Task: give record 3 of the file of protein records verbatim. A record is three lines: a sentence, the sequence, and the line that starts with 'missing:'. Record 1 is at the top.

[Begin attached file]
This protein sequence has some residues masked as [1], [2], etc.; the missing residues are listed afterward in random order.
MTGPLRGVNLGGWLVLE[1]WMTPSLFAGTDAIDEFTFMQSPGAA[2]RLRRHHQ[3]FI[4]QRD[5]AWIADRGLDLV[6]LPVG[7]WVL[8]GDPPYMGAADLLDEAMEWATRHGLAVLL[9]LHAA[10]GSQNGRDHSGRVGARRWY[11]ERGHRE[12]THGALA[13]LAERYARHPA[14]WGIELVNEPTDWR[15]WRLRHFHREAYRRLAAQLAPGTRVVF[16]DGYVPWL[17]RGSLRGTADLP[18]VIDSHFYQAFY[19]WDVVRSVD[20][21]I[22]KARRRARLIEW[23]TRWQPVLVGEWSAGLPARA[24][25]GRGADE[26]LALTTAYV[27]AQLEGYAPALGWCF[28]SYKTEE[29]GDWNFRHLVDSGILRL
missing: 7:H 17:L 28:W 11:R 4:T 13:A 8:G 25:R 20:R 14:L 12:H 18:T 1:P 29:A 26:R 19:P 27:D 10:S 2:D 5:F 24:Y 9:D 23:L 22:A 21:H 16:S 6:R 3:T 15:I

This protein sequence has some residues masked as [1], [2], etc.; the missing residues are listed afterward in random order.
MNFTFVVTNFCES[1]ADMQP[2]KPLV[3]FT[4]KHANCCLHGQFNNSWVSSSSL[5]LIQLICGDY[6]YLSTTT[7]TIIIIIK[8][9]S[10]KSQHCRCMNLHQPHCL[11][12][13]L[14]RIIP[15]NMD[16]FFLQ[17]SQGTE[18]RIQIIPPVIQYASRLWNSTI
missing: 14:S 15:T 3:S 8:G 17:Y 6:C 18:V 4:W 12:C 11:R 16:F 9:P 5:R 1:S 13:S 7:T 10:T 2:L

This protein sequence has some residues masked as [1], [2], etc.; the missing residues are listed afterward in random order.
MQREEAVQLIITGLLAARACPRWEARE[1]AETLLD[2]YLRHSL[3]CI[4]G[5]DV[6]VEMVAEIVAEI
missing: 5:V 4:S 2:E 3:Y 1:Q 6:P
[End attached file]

This protein sequence has some residues masked as [1], [2], etc.; the missing residues are listed afterward in random order.
MQREEAVQLIITGLLAARACPRWEARE[1]AETLLD[2]YLRHSL[3]CI[4]G[5]DV[6]VEMVAEIVAEI
missing: 5:V 4:S 2:E 3:Y 1:Q 6:P